- Partners Group agreed to acquire a controlling stake in Dimension Renewable Energy, an Atlanta-based solar and battery storage company. Financial terms weren't disclosed.

- Stone Point Capital acquired and combined Aperture Health and Verisys, providers of tech to the healthcare industry. Financial terms weren't disclosed.

- Swander Pace Capital formed Triple Crown Holdings alongside T-Bev to acquire clean-label food ingredients. Financial terms weren't disclosed.

- York Capital Management acquired AMC Health, a New York City-based telehealth and remote patient monitoring services provider. Financial terms weren't disclosed.


- RLDatix agreed to acquire Allocate Software, a U.K.-based maker of medical software, from Vista Equity Partners and Hg. Bloomberg values the deal at around $1.3 billion.

- TSG Consumer Partners agreed to acquire a majority stake in Rough Country, a Dyersburg, Tenn.-based seller of truck accessories, from Gridiron Capital. Financial terms weren't disclosed.

- CVC Capital Partners agreed to acquire Rayner, a U.K.-based ophthalmology business, from Phoenix Equity Partners. Financial terms weren't disclosed.


- JFrog (NASDAQ: FROG) agreed to acquire Vdoo Connected Trust, an Israel-based cybersecurity company, in a cash and stock-based deal valuing it at $300 million. Vdoo investors have included Celesta Capital, GGV Capital, and Qumra Capital.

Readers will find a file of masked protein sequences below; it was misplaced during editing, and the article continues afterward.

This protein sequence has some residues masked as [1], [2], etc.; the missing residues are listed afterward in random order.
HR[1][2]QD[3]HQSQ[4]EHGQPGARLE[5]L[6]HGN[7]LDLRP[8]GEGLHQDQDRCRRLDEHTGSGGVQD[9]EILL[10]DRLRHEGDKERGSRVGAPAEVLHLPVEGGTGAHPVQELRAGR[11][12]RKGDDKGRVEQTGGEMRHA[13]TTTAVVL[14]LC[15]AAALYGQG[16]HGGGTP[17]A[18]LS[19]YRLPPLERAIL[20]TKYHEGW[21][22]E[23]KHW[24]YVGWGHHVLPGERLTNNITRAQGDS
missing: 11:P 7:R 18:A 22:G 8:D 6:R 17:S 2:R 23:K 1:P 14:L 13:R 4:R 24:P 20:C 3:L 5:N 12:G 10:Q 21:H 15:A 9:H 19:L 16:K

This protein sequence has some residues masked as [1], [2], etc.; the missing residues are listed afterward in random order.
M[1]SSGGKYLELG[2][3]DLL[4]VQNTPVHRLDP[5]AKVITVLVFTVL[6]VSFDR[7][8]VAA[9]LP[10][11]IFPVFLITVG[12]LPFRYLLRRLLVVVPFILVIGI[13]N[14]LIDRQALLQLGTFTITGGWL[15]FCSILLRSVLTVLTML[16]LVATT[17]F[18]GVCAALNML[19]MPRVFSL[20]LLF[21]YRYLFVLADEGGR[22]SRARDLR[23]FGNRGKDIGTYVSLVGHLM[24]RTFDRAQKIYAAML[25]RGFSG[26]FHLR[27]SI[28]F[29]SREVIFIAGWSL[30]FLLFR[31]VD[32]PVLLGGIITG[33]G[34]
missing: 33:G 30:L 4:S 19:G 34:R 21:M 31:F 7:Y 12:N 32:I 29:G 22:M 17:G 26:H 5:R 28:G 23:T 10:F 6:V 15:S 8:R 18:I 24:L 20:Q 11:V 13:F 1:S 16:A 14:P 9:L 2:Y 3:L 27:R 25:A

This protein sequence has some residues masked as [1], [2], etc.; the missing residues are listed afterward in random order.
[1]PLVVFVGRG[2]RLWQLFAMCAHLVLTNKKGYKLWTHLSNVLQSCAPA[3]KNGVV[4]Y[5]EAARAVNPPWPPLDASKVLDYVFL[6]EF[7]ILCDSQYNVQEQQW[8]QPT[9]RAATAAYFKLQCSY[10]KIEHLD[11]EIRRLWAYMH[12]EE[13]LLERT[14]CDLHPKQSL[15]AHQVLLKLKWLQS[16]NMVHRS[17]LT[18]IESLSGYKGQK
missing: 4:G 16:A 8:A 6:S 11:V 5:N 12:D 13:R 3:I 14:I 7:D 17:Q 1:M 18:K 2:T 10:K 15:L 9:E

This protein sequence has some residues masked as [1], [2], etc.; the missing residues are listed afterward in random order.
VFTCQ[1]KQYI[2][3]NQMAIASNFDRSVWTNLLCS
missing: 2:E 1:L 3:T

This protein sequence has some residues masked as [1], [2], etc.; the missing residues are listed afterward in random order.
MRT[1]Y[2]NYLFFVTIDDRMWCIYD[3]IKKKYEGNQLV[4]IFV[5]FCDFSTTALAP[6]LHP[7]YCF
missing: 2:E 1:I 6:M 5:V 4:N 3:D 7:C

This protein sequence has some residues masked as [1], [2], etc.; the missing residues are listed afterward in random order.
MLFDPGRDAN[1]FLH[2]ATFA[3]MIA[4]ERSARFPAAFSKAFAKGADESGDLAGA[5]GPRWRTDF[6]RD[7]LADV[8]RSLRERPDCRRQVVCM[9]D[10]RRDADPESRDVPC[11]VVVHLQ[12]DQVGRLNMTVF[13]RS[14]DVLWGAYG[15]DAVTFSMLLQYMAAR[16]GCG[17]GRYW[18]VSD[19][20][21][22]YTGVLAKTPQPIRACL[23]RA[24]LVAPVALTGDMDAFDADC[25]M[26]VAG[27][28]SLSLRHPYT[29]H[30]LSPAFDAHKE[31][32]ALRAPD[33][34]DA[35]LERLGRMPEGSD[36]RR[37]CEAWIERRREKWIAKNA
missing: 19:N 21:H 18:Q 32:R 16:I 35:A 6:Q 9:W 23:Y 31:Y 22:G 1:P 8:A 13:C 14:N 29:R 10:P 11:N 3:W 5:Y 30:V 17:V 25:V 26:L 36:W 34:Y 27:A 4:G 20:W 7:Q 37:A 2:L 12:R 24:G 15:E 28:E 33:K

- Auto Store, a Norwegian warehouse robotics company, is weighing an IPO that could value it at $10 billion, per Bloomberg.

- Republic Airways, an Indianapolis-based provider of regional flights, is weighing an IPO for this year, per Bloomberg.

- Instructure Holdings, a Salt Lake City, Ut.-based education technology company, filed for an initial public offering. Private equity firm Thoma Bravo backs the firm.

- Elicio Therapeutics, a Cambridge, Mass.-based cancer treatment development company, filed for an initial public offering. Clal Biotechnology Industries and Livzon Pharmaceutical Group back the firm.

- Paycor HCM, a Cincinnati, Oh.-based human capital management software company, filed for an initial public offering. Apax Partners backs the firm.

- Dingdong, a Shanghai-based grocery delivery company, now plans to raise $94.4 million in an offering of 3.7 million ADSs priced between $23.50 and $25.50 per ADS—about 74% below its previous estimate. Tiger Global and General Atlantic back the firm.


- Bessemer Venture Partners, a San Francisco-based venture investor, promoted Anant Vidur Puri to partner.

- Crosspoint Capital Partners, a private equity investment firm focused on cybersecurity and software, named Samir Kapuria as a managing director.

- Brighton Park Capital, a Greenwich, Conn.-based investment firm, named Aaron Newman, Sachin Amrute, and Rikhil Patel as vice presidents.


- Accel, a Palo Alto, Calif.-based venture investor, raised three funds totalling about $3.1 billion. It raised $650 million for its 15th early-stage fund, $650 million for an early-stage European and Israeli fund, and $1.8 billion for a growth stage fund.